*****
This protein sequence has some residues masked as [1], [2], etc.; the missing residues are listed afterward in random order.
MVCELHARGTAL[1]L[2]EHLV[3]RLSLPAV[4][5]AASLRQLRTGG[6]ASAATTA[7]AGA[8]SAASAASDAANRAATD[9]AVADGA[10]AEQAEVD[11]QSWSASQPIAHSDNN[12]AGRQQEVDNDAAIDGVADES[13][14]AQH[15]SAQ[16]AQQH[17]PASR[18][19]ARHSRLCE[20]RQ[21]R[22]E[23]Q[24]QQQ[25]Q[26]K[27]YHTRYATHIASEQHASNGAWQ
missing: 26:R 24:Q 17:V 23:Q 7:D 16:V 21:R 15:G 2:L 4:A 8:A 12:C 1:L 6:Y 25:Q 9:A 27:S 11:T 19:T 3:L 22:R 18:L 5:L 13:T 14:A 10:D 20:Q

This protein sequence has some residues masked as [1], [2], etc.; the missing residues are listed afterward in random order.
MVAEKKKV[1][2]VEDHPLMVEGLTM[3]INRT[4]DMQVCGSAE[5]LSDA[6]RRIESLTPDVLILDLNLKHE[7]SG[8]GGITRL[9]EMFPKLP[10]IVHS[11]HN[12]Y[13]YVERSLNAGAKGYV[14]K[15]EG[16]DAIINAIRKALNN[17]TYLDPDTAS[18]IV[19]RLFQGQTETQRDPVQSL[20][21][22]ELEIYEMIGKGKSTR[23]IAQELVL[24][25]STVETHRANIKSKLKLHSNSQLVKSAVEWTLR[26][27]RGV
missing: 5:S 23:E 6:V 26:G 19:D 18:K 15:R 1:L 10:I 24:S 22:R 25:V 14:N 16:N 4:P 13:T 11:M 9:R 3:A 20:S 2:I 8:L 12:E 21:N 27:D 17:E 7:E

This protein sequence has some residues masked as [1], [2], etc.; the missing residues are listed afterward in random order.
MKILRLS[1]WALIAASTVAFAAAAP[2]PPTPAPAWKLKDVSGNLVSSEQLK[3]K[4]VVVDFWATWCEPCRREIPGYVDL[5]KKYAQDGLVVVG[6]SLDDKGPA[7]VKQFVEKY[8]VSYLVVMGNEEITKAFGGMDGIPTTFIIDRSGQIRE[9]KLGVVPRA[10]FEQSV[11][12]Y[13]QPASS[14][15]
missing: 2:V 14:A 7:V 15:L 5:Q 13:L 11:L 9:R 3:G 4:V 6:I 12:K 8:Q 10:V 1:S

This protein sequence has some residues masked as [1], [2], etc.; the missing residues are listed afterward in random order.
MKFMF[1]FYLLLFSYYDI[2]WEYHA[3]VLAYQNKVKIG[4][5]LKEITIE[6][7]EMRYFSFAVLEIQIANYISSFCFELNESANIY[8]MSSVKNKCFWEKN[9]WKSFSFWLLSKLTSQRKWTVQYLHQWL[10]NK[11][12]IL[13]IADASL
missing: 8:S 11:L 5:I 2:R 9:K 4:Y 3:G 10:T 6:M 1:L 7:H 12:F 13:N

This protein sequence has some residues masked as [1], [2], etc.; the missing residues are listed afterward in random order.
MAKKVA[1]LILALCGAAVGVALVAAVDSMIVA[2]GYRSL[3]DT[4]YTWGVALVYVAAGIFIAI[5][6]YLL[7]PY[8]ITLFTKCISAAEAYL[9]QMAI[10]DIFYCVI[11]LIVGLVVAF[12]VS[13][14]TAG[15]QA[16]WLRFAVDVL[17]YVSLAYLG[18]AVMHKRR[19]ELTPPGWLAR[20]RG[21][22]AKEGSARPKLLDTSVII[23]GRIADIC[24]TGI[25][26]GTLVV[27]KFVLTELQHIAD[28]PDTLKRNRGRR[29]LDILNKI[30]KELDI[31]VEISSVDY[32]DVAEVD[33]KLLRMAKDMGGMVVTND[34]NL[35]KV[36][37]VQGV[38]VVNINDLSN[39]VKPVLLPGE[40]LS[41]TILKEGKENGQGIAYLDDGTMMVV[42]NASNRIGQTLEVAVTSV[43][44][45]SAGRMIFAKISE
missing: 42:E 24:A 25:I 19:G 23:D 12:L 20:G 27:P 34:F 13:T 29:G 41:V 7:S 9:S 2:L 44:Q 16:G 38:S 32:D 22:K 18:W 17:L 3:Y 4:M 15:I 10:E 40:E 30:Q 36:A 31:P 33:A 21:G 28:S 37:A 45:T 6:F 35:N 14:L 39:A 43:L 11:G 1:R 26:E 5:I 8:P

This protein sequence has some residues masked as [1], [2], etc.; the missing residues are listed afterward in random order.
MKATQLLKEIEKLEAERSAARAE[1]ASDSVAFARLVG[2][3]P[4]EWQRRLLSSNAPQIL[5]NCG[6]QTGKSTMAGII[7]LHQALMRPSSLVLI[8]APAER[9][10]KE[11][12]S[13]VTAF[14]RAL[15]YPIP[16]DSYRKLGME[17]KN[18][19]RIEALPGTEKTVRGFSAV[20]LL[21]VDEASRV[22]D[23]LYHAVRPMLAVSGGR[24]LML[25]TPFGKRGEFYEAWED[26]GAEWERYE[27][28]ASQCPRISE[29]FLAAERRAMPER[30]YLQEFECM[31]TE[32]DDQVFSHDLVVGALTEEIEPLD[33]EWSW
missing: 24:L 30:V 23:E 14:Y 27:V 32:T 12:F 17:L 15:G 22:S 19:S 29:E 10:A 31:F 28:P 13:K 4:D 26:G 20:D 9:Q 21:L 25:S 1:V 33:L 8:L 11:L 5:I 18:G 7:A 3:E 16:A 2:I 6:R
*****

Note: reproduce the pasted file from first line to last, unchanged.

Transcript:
This protein sequence has some residues masked as [1], [2], etc.; the missing residues are listed afterward in random order.
MVCELHARGTAL[1]L[2]EHLV[3]RLSLPAV[4][5]AASLRQLRTGG[6]ASAATTA[7]AGA[8]SAASAASDAANRAATD[9]AVADGA[10]AEQAEVD[11]QSWSASQPIAHSDNN[12]AGRQQEVDNDAAIDGVADES[13][14]AQH[15]SAQ[16]AQQH[17]PASR[18][19]ARHSRLCE[20]RQ[21]R[22]E[23]Q[24]QQQ[25]Q[26]K[27]YHTRYATHIASEQHASNGAWQ
missing: 26:R 24:Q 17:V 23:Q 7:D 16:V 21:R 15:G 2:L 4:A 8:A 12:C 1:L 6:Y 25:Q 9:A 27:S 11:T 19:T 3:L 22:R 18:L 5:L 13:T 14:A 10:D 20:Q

This protein sequence has some residues masked as [1], [2], etc.; the missing residues are listed afterward in random order.
MVAEKKKV[1][2]VEDHPLMVEGLTM[3]INRT[4]DMQVCGSAE[5]LSDA[6]RRIESLTPDVLILDLNLKHE[7]SG[8]GGITRL[9]EMFPKLP[10]IVHS[11]HN[12]Y[13]YVERSLNAGAKGYV[14]K[15]EG[16]DAIINAIRKALNN[17]TYLDPDTAS[18]IV[19]RLFQGQTETQRDPVQSL[20][21][22]ELEIYEMIGKGKSTR[23]IAQELVL[24][25]STVETHRANIKSKLKLHSNSQLVKSAVEWTLR[26][27]RGV
missing: 5:S 23:E 6:V 26:G 19:D 18:K 15:R 1:L 10:I 24:S 22:R 25:V 14:N 16:N 4:P 13:T 11:M 9:R 3:A 20:S 2:I 8:L 12:E 21:N 27:D 17:E 7:E

This protein sequence has some residues masked as [1], [2], etc.; the missing residues are listed afterward in random order.
MKILRLS[1]WALIAASTVAFAAAAP[2]PPTPAPAWKLKDVSGNLVSSEQLK[3]K[4]VVVDFWATWCEPCRREIPGYVDL[5]KKYAQDGLVVVG[6]SLDDKGPA[7]VKQFVEKY[8]VSYLVVMGNEEITKAFGGMDGIPTTFIIDRSGQIRE[9]KLGVVPRA[10]FEQSV[11][12]Y[13]QPASS[14][15]
missing: 2:V 14:A 7:V 15:L 5:Q 13:L 11:L 9:R 3:G 4:V 6:I 12:K 8:Q 10:V 1:S

This protein sequence has some residues masked as [1], [2], etc.; the missing residues are listed afterward in random order.
MKFMF[1]FYLLLFSYYDI[2]WEYHA[3]VLAYQNKVKIG[4][5]LKEITIE[6][7]EMRYFSFAVLEIQIANYISSFCFELNESANIY[8]MSSVKNKCFWEKN[9]WKSFSFWLLSKLTSQRKWTVQYLHQWL[10]NK[11][12]IL[13]IADASL
missing: 8:S 11:L 5:I 2:R 9:K 4:Y 3:G 10:T 6:M 1:L 7:H 12:F 13:N

This protein sequence has some residues masked as [1], [2], etc.; the missing residues are listed afterward in random order.
MAKKVA[1]LILALCGAAVGVALVAAVDSMIVA[2]GYRSL[3]DT[4]YTWGVALVYVAAGIFIAI[5][6]YLL[7]PY[8]ITLFTKCISAAEAYL[9]QMAI[10]DIFYCVI[11]LIVGLVVAF[12]VS[13][14]TAG[15]QA[16]WLRFAVDVL[17]YVSLAYLG[18]AVMHKRR[19]ELTPPGWLAR[20]RG[21][22]AKEGSARPKLLDTSVII[23]GRIADIC[24]TGI[25][26]GTLVV[27]KFVLTELQHIAD[28]PDTLKRNRGRR[29]LDILNKI[30]KELDI[31]VEISSVDY[32]DVAEVD[33]KLLRMAKDMGGMVVTND[34]NL[35]KV[36][37]VQGV[38]VVNINDLSN[39]VKPVLLPGE[40]LS[41]TILKEGKENGQGIAYLDDGTMMVV[42]NASNRIGQTLEVAVTSV[43][44][45]SAGRMIFAKISE
missing: 42:E 24:A 25:I 19:G 23:D 12:L 20:G 27:P 34:F 13:T 29:G 41:V 7:S 9:S 2:L 44:Q 16:G 38:S 32:D 22:K 18:W 17:L 3:Y 4:M 15:I 10:E 40:E 30:Q 36:A 31:P 33:A 21:G 28:S 37:A 45:T 6:F 35:N 14:L 39:A 43:L 11:G 1:R 26:E 5:I 8:P

This protein sequence has some residues masked as [1], [2], etc.; the missing residues are listed afterward in random order.
MKATQLLKEIEKLEAERSAARAE[1]ASDSVAFARLVG[2][3]P[4]EWQRRLLSSNAPQIL[5]NCG[6]QTGKSTMAGII[7]LHQALMRPSSLVLI[8]APAER[9][10]KE[11][12]S[13]VTAF[14]RAL[15]YPIP[16]DSYRKLGME[17]KN[18][19]RIEALPGTEKTVRGFSAV[20]LL[21]VDEASRV[22]D[23]LYHAVRPMLAVSGGR[24]LML[25]TPFGKRGEFYEAWED[26]GAEWERYE[27][28]ASQCPRISE[29]FLAAERRAMPER[30]YLQEFECM[31]TE[32]DDQVFSHDLVVGALTEEIEPLD[33]EWSW
missing: 24:L 30:V 23:E 14:Y 27:V 32:T 12:F 17:L 15:G 22:S 19:S 29:E 10:A 31:F 28:P 13:K 4:D 26:G 20:D 9:Q 21:L 25:S 1:V 33:L 8:L 11:L 5:I 18:G 7:A 3:E 16:A 2:I 6:R